War cry leads the charge in exposing the truth.  He is unashamed to admit his shortcomings, but pushes on anyways for what he believes is right.  War cry is living up to potential as a leader and a hero, and the other Electric Warriors come into their own as well.  War Cry’s comrades will stand by him until the end.  They step onto the field as one, using their powers to captivate the audience and give themselves a platform on which to speak.  Everybody has a lot to take in. The truth is jarring and the state of existence they’re use to has not always been suffering.  Is the uncertainty of something new worth the potential cost?  Can we trust half the truth?  These are large questions this miniseries proposes.  Truth subtly lays out bits and pieces of truths through its pages and measures their impact on the universe.

Even Firestorm, the big bad, the mastermind this entire abhorrent system of government, is riddled with half-truths and quasi-noble intentions as the Firestorm Amalgamation is revealed.  It’s a twist no one saw coming that will blow you away while revealing that even the most powerful can be silenced, and that the quest for order can drown out a sense of morality.  Orlando has really fleshed out the power dynamics of the universe over the past 5 issues.  Once mighty warrior races are now depleted of resources while new planets have emerged to the forefront of civilization.  Foreman and Friend work in tandem to make Covenant look bright and vibrant to those watching while portraying a grim reality in the eyes of the warriors who have come to face it.  An excellent collaboration by a duo that makes the epic Firestorm reveal stand out.

We owe Hi-Fi, however, for the books flare, pop, and style.  The color-work allowed by this book is braving new territories with Deep Dweller’s dazzling gradient word balloons and the brilliant lime-green energy radiating from Firestorm and Dominator.  That being said, Hi-Fi does a great job knowing when to dim the shining light of battle.  The muted, blue-gray tones of the Electric Warriors facing their truths are equally stunning.  Its a magnificent art team that is bring a breathtaking aesthetic to a shamefully underread miniseries.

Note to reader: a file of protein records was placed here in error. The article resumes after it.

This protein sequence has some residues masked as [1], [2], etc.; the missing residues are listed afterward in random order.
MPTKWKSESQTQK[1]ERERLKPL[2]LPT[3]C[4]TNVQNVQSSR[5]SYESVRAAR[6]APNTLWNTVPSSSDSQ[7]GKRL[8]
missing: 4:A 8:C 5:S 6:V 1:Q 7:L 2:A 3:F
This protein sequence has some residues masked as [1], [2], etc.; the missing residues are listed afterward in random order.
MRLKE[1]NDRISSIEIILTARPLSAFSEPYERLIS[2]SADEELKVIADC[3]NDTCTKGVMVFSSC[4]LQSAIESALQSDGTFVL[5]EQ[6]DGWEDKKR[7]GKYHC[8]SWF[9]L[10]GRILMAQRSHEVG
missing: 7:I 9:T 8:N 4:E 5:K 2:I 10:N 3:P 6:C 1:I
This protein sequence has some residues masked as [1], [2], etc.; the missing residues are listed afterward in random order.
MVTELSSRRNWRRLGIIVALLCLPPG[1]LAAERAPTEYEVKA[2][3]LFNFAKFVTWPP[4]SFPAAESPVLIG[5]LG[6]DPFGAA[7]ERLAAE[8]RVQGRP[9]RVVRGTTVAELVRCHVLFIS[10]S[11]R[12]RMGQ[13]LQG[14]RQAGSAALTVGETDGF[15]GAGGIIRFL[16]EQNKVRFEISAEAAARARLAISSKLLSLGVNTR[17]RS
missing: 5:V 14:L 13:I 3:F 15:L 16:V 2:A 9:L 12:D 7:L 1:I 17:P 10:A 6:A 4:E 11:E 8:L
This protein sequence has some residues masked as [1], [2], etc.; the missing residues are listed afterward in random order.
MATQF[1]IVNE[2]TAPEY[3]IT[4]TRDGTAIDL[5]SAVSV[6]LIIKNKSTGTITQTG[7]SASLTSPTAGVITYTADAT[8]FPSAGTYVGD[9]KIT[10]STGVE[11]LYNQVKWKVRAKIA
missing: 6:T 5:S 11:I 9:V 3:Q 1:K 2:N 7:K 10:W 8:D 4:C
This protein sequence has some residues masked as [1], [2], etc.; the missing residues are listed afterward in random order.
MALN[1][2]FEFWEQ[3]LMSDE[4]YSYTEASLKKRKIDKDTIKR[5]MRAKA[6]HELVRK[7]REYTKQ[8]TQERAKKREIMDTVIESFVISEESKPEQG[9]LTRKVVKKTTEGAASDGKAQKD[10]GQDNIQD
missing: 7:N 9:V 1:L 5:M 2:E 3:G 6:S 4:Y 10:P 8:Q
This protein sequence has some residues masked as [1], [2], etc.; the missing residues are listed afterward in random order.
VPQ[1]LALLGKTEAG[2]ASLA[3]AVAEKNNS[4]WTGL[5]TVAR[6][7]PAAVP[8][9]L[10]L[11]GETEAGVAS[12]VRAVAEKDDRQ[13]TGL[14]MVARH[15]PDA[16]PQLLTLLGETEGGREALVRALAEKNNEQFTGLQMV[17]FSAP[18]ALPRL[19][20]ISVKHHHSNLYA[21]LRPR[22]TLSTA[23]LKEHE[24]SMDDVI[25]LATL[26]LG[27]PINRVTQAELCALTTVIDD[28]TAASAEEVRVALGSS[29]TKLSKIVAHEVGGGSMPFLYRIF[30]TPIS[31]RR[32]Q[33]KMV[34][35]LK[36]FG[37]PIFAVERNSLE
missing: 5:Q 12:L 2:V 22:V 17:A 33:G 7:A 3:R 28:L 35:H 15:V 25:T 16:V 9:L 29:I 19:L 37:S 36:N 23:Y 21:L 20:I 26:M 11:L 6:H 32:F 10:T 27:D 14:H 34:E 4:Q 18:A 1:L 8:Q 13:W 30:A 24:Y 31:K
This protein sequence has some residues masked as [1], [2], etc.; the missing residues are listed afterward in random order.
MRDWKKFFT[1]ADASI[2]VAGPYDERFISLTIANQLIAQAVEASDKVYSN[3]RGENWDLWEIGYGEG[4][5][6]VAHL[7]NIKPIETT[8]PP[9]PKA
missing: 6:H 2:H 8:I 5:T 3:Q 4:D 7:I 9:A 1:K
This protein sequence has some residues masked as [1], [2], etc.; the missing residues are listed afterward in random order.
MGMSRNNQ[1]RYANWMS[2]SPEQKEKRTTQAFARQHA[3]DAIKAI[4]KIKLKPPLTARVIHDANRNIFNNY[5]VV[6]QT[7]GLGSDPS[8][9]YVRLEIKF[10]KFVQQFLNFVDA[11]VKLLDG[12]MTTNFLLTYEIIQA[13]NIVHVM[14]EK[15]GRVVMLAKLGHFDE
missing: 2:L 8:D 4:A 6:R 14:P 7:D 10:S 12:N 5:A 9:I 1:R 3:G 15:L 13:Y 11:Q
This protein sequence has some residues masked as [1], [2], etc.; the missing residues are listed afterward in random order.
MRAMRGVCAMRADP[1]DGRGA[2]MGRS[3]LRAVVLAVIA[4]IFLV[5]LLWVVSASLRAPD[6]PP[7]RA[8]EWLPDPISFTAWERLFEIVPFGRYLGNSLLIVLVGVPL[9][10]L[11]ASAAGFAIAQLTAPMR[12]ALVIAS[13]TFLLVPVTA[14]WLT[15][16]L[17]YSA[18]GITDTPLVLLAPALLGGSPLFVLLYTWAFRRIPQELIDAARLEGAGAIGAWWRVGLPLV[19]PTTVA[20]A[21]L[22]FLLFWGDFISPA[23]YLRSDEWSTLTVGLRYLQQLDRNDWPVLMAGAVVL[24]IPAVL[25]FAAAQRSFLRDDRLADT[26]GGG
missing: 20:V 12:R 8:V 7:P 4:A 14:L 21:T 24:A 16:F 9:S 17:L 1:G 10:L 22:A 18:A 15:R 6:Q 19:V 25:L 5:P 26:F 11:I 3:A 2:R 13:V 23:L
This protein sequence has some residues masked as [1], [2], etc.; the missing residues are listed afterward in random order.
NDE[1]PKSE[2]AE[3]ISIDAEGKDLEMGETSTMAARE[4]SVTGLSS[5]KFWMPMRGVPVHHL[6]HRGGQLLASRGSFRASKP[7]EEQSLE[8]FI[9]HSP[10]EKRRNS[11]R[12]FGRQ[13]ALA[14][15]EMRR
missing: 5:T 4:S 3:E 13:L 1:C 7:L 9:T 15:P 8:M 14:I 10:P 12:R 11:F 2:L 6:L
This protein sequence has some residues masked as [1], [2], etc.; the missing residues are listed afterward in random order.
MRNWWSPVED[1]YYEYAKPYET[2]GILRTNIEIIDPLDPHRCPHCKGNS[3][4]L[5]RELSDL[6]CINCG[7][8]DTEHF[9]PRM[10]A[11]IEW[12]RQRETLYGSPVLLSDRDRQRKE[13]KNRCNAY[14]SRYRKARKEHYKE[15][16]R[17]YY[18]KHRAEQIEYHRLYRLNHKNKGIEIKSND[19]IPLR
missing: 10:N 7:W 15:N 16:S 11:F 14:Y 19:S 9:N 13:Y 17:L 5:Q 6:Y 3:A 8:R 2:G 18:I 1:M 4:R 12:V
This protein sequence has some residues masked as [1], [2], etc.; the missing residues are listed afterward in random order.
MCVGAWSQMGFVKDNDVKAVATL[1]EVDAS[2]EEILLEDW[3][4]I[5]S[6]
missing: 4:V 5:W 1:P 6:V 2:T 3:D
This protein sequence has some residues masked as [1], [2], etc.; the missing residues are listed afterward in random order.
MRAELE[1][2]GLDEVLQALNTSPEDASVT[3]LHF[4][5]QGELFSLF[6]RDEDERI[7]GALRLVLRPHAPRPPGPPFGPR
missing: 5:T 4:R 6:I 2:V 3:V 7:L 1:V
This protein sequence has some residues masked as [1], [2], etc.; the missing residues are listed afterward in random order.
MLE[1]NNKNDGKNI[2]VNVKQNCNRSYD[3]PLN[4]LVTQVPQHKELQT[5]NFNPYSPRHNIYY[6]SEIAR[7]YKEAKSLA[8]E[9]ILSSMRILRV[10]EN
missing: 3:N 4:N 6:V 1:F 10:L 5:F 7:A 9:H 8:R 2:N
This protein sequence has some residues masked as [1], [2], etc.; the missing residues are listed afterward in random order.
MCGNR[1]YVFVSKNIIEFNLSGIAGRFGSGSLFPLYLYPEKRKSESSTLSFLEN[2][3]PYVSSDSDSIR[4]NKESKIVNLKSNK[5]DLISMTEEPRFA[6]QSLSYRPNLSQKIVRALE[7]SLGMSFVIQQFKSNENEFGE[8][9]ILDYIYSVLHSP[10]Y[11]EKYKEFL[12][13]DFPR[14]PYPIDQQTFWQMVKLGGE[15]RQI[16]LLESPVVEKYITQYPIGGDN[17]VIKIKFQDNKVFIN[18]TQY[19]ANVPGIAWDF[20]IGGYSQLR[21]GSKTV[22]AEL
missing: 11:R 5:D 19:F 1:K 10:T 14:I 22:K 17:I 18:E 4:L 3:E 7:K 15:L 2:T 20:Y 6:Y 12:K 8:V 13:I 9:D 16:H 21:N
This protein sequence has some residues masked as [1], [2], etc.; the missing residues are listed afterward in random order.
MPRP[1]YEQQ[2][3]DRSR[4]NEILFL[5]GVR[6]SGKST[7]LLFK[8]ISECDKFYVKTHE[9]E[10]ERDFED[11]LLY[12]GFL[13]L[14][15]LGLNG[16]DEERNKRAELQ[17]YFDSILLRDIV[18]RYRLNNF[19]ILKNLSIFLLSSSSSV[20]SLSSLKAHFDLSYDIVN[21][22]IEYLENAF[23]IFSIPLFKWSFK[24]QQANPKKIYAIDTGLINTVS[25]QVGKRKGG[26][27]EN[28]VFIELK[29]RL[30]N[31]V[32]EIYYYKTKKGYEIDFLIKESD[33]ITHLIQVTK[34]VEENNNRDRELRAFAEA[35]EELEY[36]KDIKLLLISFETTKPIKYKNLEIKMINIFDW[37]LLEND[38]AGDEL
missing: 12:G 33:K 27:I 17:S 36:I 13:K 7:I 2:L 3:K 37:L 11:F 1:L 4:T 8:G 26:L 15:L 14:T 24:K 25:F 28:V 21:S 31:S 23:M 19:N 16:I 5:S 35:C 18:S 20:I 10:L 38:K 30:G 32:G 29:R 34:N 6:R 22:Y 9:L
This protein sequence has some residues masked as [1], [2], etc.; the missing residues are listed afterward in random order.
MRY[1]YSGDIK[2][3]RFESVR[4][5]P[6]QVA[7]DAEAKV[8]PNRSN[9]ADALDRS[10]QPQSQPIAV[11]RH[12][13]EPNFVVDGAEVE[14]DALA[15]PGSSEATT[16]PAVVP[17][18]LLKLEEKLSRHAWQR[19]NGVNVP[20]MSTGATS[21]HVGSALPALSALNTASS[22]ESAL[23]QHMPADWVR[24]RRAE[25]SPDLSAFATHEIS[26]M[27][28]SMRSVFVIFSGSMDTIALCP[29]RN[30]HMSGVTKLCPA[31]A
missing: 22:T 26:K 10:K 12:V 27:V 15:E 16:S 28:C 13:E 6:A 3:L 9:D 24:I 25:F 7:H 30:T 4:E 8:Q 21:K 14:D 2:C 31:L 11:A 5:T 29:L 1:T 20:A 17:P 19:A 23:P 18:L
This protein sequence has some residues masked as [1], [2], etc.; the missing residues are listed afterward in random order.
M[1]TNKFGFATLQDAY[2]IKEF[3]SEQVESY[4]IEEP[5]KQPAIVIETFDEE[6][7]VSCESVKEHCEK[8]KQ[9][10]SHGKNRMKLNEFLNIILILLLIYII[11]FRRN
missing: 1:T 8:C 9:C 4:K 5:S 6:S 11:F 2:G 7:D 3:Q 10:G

The final issue awaits as do some answers to DC’s past and present.  It’s not too late to hop aboard an exciting hidden gem before it reaches its last issue.  Whether you’re familiar with the mythos surrounding the era or just want some good ol’fashioned sci-fi fun, Electric Warriors has something to enjoy.

Negatives

At certain points in the issue, things start to get a little sluggish as the situation becomes overcrowded with jargon and explanation.  At points I felt like the book lost sight of the very characters that keep it moving forward.  War Cry has two character-defining moments in this issue, but while both speeches were great, neither really contained a remarkable emotional beat.  This series on its own is a lot to take in because of how new everything is, and some of the more dense pages didn’t necessarily do it any favors.

 

Verdict

Electric Warriors #5 initiates an epic conclusion between the Electric Warriors and Lord Preceptor that leaves the fate of the Intergalactic Compromise in question.

 

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Ari Bard

I am currently a Sophomore at Case Western Reserve University studying mechanical engineering. I have been in love with DC since I saw the animated series and movies in the early 2000s. I started reading comics regularly at the start of Rebirth. My favorite character is Martian Manhunter.